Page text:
New version Kunqu Opera aiming at youth

Updated: 2007-06-08 10:11

Kunqu Opera, which originated in Jiangsu Province, is 600 years old and is considered the "mother of Chinese operas." In 2001 UNESCO placed it on the list of "Masterpieces of the Oral and Intangible Heritage of Humanity."

It is known for gentle, clear vocals, beautiful and refined tunes and a mix of dance-like steps and acrobatic performance, though nothing jarring like Peking Opera.

The play is adapted from the 55-scene love story by Tang Xianzu (1550-1616) in the Ming Dynasty (1368-1644). With beautiful verses and a love that transcends feudal bounds, the play has captured the hearts of audiences over the centuries. Perhaps it can do so again, in a pared-down version.

The romance centers on the romance between 16-year-old Du Liniang and scholar Liu Mengmei. Du goes to Peony Pavilion where she falls asleep. There she encounters Liu in her dreams and they conduct an affair. On waking, she falls ill from love sickness and dies from sorrow.

Then the real Liu visits her home and falls in love with Du's portrait. He too is sick with love, but he lives.

The god of the dead takes pity on the lovers and returns Du to life. The lovers elope and get married. Du's father is disbelieving. A war breaks out, the family is separated. Her father throws Liu into prison. It gets complicated, but Liu is freed since he came in first in the imperial examinations. It turns out well.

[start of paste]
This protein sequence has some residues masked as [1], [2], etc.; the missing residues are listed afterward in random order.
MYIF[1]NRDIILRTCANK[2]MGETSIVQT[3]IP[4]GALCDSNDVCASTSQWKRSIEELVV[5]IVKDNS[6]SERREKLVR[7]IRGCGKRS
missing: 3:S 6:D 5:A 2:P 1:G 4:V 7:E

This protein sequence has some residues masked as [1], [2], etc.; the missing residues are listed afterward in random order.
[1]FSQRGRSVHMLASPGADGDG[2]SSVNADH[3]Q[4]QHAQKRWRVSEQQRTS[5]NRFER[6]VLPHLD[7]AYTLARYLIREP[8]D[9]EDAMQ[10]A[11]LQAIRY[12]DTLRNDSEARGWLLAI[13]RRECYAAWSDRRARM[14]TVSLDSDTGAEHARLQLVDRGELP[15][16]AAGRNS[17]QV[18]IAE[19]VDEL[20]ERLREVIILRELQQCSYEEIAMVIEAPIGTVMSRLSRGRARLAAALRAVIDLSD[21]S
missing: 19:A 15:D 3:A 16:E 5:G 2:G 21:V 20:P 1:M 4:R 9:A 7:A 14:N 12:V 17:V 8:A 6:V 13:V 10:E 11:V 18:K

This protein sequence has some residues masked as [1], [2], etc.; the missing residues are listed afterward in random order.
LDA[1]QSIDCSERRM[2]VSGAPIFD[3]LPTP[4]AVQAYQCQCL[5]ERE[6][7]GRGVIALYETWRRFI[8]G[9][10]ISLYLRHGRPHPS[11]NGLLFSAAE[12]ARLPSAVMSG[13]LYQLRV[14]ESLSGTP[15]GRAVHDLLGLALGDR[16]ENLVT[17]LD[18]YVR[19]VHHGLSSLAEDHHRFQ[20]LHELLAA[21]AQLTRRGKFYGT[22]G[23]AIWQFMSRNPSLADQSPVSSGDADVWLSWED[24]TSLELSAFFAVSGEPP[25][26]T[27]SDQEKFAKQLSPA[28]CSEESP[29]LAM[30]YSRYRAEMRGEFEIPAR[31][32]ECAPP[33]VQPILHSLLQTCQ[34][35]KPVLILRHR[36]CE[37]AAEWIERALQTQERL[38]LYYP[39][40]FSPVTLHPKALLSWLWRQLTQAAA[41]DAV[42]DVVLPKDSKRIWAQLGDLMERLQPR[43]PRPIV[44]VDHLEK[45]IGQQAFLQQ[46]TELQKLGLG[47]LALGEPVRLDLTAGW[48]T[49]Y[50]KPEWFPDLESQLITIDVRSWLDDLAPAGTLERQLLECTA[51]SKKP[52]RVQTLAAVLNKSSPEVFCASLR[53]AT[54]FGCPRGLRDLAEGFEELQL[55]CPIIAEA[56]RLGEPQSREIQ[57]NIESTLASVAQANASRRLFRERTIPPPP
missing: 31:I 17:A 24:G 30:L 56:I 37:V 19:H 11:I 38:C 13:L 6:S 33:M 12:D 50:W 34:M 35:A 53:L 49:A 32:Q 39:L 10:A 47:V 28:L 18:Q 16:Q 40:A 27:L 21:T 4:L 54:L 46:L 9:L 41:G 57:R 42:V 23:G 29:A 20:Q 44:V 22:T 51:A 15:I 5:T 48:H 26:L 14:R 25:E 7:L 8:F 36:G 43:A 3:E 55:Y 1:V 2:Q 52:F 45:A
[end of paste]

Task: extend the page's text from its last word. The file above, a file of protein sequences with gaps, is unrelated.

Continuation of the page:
Director Tian Mansha says this is a "young version," and though it doesn't have luxurious costumes and magnificent scenes, it is designed to suit the tastes and perspective of modern-day viewers.

"People will see the original and honest performance from talented 'young faces' who are apprentices of Kunqu Opera masters such as Yue Meiti and Zhang Xunpeng," says Tian.

Some performers are from Shanghai Youth Kunqu Opera House, while others are still studying at the Opera School of Shanghai Theater Academy.

Most of them understand their responsibility to promote Kunqu Opera among today's generation.

"I have studied Kunqu Opera for eight years," says Weng Jiahui, 23. "Sometimes I can read the hearts of people at my age. Performing on stage is only part of our job. We also need to interact with the young audience."

The cast will organize campus workshops about Kunqu Opera art with university students. They will head for Hong Kong in November for culture and art exchanges.

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